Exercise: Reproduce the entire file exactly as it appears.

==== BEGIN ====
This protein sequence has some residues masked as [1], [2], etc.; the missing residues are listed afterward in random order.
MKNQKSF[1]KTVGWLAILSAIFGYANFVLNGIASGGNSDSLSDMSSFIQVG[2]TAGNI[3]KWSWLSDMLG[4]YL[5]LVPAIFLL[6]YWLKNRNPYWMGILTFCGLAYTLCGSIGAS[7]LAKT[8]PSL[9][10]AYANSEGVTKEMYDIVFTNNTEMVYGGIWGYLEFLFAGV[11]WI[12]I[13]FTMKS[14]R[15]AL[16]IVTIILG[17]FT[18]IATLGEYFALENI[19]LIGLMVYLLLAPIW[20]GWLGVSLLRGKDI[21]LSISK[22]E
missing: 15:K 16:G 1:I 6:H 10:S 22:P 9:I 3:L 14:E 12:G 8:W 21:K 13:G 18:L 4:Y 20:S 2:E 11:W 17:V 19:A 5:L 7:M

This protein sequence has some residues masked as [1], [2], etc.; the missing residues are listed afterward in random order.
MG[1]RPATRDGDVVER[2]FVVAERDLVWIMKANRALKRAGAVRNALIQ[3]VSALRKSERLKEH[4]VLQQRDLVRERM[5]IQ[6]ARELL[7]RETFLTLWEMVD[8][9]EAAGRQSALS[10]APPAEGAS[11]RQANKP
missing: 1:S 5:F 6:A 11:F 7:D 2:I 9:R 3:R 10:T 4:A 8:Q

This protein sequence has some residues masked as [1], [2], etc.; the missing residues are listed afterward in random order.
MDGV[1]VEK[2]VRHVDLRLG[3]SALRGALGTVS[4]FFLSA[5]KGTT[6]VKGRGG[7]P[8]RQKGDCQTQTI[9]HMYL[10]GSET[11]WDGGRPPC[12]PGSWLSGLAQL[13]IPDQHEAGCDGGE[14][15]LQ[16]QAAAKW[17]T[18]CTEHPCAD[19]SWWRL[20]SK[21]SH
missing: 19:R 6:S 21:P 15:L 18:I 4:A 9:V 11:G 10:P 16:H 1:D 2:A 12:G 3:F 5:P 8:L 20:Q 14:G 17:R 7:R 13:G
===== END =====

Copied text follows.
This protein sequence has some residues masked as [1], [2], etc.; the missing residues are listed afterward in random order.
MKNQKSF[1]KTVGWLAILSAIFGYANFVLNGIASGGNSDSLSDMSSFIQVG[2]TAGNI[3]KWSWLSDMLG[4]YL[5]LVPAIFLL[6]YWLKNRNPYWMGILTFCGLAYTLCGSIGAS[7]LAKT[8]PSL[9][10]AYANSEGVTKEMYDIVFTNNTEMVYGGIWGYLEFLFAGV[11]WI[12]I[13]FTMKS[14]R[15]AL[16]IVTIILG[17]FT[18]IATLGEYFALENI[19]LIGLMVYLLLAPIW[20]GWLGVSLLRGKDI[21]LSISK[22]E
missing: 15:K 16:G 1:I 6:H 10:S 22:P 9:I 3:L 14:E 12:G 8:W 21:K 13:G 18:L 4:Y 20:S 2:E 11:W 17:V 19:A 5:L 7:M

This protein sequence has some residues masked as [1], [2], etc.; the missing residues are listed afterward in random order.
MG[1]RPATRDGDVVER[2]FVVAERDLVWIMKANRALKRAGAVRNALIQ[3]VSALRKSERLKEH[4]VLQQRDLVRERM[5]IQ[6]ARELL[7]RETFLTLWEMVD[8][9]EAAGRQSALS[10]APPAEGAS[11]RQANKP
missing: 1:S 5:F 6:A 11:F 7:D 2:I 9:R 3:R 10:T 4:A 8:Q

This protein sequence has some residues masked as [1], [2], etc.; the missing residues are listed afterward in random order.
MDGV[1]VEK[2]VRHVDLRLG[3]SALRGALGTVS[4]FFLSA[5]KGTT[6]VKGRGG[7]P[8]RQKGDCQTQTI[9]HMYL[10]GSET[11]WDGGRPPC[12]PGSWLSGLAQL[13]IPDQHEAGCDGGE[14][15]LQ[16]QAAAKW[17]T[18]CTEHPCAD[19]SWWRL[20]SK[21]SH
missing: 19:R 6:S 21:P 15:L 18:I 4:A 9:V 11:G 10:P 16:H 1:D 2:A 12:G 3:F 5:P 8:L 20:Q 14:G 17:R 7:R 13:G